But in this case, we are about to include PHP code from an “external” file. This lead me in using the require_once statement. But with including a PHP-file, you cannot use the get_theme_root_uri() function anymore. It will – as its name implactes – return a URI with http:// in the beginning. Unfortunately, this is a not allowed by default settings in the php.ini.

To include the shared functions.php into your local theme’s functions file, we’ll use a an absolute path instead. The PHP variable $_SERVER['DOCUMENT_ROOT'] suits best four our case. Be aware, that when you installed WordPress into a subfolder, you will have to add this subfolder, too. The line of PHP you’ll add to your local functions.php therefore is:


Make use of the shared functions.php in you theme

After you included (or actually: required) the shared functions PHP-script to load, you are able to use its functions just as if they were inside your local theme’s functions file.

To add the Google Analytics Tracking code to you site, you’d simply call the add_google_analytics()-function. But we were using a variable there, remeber? To add the correct tracking-ID to the JavaScript-code that the function returns, just add this ID between the brackets as string: add_google_analytics('UA-00000000-1');.

You could assign the tracking-ID as variable and pass this to the function. So your function-call for Google Analytics tracking would be something like

function load_analytics() {
	$analytics_id = 'UA-00000000-1';
	if ( !is_user_logged_in() ) { add_google_analytics($analytics_id); };
add_action( 'wp_head', 'load_analytics' );

This function will load the Google Analytics script inside the header of your WordPress theme. But before executing the functions to add the script, it will check if the current viewer is logged in. I use this conditinonal to make sure that my own hits on the sites are not being tracked while I am writing posts and checking their previews.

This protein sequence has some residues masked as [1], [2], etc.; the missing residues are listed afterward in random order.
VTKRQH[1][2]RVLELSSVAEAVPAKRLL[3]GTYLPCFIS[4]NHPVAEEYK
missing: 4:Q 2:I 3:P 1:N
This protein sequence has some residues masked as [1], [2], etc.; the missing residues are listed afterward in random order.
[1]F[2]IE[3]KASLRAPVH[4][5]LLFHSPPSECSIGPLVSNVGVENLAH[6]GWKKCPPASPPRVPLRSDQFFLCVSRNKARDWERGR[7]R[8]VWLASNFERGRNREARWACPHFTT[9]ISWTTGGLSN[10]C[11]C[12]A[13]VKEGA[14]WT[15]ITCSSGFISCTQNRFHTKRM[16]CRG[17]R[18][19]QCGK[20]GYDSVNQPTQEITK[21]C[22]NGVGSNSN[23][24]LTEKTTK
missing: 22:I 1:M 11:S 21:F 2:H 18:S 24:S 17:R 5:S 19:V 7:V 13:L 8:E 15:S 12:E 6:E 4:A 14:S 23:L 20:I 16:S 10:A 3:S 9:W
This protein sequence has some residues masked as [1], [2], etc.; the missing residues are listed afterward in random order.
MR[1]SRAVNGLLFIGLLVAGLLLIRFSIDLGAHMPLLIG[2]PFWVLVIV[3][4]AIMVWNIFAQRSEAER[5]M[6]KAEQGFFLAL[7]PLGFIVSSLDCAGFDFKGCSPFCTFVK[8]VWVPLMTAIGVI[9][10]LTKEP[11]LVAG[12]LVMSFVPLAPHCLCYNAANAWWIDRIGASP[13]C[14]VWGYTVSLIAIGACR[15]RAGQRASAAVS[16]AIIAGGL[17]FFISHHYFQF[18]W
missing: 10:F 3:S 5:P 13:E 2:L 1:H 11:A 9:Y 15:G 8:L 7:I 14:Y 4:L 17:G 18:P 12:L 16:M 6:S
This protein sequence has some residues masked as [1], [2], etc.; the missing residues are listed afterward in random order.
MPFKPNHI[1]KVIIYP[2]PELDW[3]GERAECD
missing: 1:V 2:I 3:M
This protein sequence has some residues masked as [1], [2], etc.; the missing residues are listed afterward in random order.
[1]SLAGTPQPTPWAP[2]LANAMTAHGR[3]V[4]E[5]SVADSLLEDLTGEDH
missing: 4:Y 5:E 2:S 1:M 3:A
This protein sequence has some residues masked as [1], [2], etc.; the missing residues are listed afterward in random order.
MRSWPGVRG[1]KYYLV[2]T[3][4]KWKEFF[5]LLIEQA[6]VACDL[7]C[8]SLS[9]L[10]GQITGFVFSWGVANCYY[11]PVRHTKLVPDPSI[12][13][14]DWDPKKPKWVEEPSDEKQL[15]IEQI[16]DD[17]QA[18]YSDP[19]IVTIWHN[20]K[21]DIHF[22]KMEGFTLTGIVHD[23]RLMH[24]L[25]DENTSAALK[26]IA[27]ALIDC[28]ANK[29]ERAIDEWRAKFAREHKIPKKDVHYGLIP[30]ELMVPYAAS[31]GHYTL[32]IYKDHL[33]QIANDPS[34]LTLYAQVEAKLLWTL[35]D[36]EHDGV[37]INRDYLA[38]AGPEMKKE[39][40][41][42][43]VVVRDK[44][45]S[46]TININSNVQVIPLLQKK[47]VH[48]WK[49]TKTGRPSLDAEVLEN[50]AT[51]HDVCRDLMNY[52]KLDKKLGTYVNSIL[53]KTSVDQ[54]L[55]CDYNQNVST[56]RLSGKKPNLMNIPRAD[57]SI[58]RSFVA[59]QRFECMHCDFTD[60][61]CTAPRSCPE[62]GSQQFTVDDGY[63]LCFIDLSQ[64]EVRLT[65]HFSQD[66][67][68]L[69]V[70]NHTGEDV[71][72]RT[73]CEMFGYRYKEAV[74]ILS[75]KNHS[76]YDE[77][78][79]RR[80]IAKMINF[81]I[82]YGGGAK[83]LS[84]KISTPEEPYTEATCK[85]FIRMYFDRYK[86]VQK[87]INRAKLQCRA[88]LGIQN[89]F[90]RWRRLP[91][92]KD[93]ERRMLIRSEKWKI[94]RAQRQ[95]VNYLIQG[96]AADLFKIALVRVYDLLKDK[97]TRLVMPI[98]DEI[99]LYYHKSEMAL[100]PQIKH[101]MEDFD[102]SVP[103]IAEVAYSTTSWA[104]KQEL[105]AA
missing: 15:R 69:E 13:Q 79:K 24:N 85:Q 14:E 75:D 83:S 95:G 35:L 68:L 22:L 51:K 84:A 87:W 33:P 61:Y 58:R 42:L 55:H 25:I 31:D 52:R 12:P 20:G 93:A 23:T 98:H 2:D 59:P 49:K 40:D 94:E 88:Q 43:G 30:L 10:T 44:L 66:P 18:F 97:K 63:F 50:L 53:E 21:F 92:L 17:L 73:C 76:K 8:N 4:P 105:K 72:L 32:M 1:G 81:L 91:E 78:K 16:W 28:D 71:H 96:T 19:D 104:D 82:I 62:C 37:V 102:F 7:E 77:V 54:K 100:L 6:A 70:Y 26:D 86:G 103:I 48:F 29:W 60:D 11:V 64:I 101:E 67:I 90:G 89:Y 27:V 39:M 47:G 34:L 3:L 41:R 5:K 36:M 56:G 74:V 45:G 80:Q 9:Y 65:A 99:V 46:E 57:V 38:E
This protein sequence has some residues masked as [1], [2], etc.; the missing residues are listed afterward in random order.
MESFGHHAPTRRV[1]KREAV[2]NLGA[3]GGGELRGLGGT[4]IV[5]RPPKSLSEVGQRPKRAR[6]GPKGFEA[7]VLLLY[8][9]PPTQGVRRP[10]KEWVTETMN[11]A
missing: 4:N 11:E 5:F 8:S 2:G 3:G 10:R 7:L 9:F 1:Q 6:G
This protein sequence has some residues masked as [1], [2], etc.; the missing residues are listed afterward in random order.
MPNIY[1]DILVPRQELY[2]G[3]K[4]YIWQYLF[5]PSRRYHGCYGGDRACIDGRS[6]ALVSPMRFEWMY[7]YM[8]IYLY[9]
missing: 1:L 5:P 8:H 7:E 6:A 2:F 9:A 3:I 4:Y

When you have a WordPress multi-site setup, or are maintaining multiple WordPress single installations on the same server, you will come to use the same function declarations in each theme’s functions.php. By using a shared functions.php you can clean up the PHP-code of your single themes or child themes. When creating new themes, you will already have a useful stack of already developed functions. This is possible as long as your shared functions file is accessible from the same server. A shared functions.php will help you to be a more efficient WordPress developer.

If you have suggestions, want to share improvements or new ideas, or found a bug consider leaving a comment 🙂

Useful links

  1. Set up Google Analytics Tracking
  2. Function Reference for get_theme_root_uri() from the WordPress Codex
  3. Action reference for the wp_head from the WordPress codex.
  4. PHP’s $_SERVER variables explained in the official PHP documentation.
  5. PHP’s require_once explained in the official PHP documentation.
  6. Not sure which statement to use for including a PHP file? See this stackoverflow answer: require vs. include explained.